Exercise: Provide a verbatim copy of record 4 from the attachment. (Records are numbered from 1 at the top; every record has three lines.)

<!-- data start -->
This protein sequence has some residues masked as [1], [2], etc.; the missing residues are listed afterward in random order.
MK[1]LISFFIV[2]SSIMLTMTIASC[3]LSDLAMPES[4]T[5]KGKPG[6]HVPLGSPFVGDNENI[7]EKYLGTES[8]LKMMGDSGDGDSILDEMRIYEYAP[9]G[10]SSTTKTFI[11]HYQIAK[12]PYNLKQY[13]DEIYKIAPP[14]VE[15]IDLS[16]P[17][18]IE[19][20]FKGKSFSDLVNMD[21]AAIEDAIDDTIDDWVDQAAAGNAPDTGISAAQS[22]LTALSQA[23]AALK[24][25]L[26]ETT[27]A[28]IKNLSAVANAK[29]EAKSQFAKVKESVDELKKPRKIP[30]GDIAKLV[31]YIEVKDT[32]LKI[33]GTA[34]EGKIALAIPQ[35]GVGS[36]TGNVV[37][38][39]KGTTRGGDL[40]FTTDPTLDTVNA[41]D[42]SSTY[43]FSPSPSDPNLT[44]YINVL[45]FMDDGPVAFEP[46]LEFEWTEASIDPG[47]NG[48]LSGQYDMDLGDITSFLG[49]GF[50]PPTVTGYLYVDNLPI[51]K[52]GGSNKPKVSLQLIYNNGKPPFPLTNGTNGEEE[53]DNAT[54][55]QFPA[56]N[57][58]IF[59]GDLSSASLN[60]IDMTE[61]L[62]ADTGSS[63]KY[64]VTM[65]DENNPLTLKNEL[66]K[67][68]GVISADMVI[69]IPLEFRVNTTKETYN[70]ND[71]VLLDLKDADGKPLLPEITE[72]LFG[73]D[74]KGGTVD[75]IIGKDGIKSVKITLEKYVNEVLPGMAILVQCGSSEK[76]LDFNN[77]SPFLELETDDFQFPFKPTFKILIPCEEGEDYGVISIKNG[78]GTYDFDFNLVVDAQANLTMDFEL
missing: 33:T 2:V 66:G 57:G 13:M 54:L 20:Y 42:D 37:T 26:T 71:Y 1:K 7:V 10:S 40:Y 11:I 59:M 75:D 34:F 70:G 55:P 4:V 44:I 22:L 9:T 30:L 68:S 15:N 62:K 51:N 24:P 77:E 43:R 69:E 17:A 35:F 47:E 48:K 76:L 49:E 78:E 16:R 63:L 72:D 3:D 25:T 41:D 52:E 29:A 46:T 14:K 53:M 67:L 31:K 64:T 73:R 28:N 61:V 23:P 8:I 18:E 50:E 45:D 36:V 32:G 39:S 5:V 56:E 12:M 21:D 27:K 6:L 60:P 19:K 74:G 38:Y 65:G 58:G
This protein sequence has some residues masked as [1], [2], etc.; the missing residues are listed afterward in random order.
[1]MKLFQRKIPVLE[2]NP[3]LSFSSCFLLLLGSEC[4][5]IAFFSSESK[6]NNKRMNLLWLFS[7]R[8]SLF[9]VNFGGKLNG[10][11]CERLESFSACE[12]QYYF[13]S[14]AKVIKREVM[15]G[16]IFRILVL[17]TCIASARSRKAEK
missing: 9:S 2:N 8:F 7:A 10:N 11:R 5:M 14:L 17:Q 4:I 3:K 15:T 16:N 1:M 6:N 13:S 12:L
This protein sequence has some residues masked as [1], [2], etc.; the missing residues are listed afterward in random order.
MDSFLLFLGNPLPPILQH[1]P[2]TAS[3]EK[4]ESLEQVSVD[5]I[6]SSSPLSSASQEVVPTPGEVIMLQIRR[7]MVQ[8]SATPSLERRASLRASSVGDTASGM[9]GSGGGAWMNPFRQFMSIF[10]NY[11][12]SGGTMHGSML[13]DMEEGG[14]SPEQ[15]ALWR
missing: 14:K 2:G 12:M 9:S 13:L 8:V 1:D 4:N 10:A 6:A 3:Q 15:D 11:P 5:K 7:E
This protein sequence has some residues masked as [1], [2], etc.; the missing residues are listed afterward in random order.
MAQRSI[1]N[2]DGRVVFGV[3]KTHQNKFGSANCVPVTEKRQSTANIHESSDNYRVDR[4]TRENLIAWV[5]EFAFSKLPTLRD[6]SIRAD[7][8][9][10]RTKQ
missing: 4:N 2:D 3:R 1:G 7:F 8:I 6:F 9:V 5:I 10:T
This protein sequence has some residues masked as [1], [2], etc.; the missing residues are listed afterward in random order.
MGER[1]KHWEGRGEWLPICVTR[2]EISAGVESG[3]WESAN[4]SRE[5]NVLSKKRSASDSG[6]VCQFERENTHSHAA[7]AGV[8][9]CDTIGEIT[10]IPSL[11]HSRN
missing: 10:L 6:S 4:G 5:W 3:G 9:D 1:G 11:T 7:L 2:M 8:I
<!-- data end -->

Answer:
This protein sequence has some residues masked as [1], [2], etc.; the missing residues are listed afterward in random order.
MAQRSI[1]N[2]DGRVVFGV[3]KTHQNKFGSANCVPVTEKRQSTANIHESSDNYRVDR[4]TRENLIAWV[5]EFAFSKLPTLRD[6]SIRAD[7][8][9][10]RTKQ
missing: 4:N 2:D 3:R 1:G 7:F 8:I 6:F 9:V 5:I 10:T